Mayor says group’s project went against city’s ‘Master Plan.’

By Adam Smith

The North Jefferson News

Developers of a proposed housing development have filed a civil lawsuit against the city of Gardendale.

The complaint, filed on May 20 in Jefferson County civil circuit court, seeks to overturn a decision to deny Gardendale Fifty, LLC’s zoning plan to build 198 town homes on 60 acres between Gardendale Elementary School and the Magnolia Ridge subdivision.

The property, currently zoned for R-1 [residential] would have to be rezoned to R-T [residential town house] before the homes could be built.

“This is not unusual,” Gardendale Mayor Kenny Clemons said of the lawsuit. “We sometimes get these in zoning cases. Most of the time the courts uphold the [city’s] ruling.”

Gardendale Fifty, LLC is being represented by the Birmingham law firm of Corretti, Newsom and Hawkins.

Attorney Mary Douglas Hawkins said the suit does not seek monetary damages, but a rezoning of the property. She said the city had 30 days after being served to file an answer.

She said there would be a period of discovery and depositions would likely be taken before a trial date is set, which would likely be in six to eight months.

The lawsuit claims the city’s refusal to rezone the property “is arbitrary, capricious, illegal and unconscionable and deprives plaintiff of a legitimate use of its property” and claims the developers have “no economically viable or beneficial use in its present zoning classification of R-1 and Inst.-1.”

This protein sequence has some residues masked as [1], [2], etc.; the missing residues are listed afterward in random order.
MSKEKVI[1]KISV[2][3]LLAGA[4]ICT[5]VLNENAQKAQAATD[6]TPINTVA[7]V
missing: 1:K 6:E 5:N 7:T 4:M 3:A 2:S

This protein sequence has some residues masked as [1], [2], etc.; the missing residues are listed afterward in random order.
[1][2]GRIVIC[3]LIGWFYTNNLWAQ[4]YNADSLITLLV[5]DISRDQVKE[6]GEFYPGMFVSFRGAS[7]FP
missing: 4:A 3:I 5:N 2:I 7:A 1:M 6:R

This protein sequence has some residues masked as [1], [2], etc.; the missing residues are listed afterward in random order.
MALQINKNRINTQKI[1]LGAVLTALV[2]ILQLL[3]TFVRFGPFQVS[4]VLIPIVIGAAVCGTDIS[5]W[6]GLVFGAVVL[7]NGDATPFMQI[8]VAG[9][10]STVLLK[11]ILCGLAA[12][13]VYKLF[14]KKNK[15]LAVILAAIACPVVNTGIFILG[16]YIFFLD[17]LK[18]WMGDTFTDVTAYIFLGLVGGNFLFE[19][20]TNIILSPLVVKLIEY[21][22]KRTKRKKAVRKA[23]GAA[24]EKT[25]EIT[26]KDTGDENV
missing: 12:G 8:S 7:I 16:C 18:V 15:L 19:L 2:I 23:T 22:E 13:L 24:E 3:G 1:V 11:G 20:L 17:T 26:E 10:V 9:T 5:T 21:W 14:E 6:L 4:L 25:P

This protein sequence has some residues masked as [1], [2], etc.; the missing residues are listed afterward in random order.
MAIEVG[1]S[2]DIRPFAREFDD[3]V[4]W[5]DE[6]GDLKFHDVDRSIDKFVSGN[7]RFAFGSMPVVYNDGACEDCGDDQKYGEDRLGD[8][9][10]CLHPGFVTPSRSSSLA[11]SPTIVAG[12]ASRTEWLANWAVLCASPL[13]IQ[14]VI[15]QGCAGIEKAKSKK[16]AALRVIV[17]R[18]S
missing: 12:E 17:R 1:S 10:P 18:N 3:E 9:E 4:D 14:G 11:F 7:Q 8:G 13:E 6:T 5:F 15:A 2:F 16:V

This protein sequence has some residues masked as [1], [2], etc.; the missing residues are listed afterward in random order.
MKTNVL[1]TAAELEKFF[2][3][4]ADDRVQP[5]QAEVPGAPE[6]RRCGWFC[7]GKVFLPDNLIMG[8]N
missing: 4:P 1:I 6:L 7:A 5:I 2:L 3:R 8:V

Additionally, the lawsuit states that refusal to rezone the property violates state and U.S. Constitutional rights “in that plaintiff is being deprived of its property without the due process of law.”

Despite the fact the the developers plans were denied, the city passed a resolution granting a right-of-way easement for an entrance road to the developers’ property in April.

Clemons said the developers’ plans went against the Master Plan for the city. He said developers Gary Travis and Randy Brooks of Gardendale Fifty LLC chose to go against initial plans to build single-family and garden homes on the property.

“If it had been mixed-use with single-family homes, garden homes and some commercial parts of it, that would have been acceptable,” he said.

However, Travis said the land is not commercially viable because it lacks the visibility that a commercial developer would want. Additionally, he said granting the plan for his project could help sell the Caufield Square property.

“The people who have looked at Caufield Square want rooftops there,” Travis said. “If they don’t want Caufield Square, they certainly don’t want my property.”

Developers contend the town homes were to be aimed at senior citizens and empty-nesters and feature amenities like a swimming pool, walking track and clubhouse.

The city council first denied approval to the project in February after receiving an unfavorable recommendation from the city’s planning and zoning board.

The reasons why the plans were rejected at that meeting included concerns over increased traffic on Odum Road, and plans developers turned in for the project differed from plans initially turned in to the city’s inspections department.

On March 5, Brooks wrote a letter to planning and zoning commission chairman Jack Fields requesting a new zoning hearing on the project. In the letter, Brooks said commission members may have been confused on several issues regarding the project.

However, commissioners voted that there were not enough changes from Brooks’ first proposal to warrant a re-hearing on the project.

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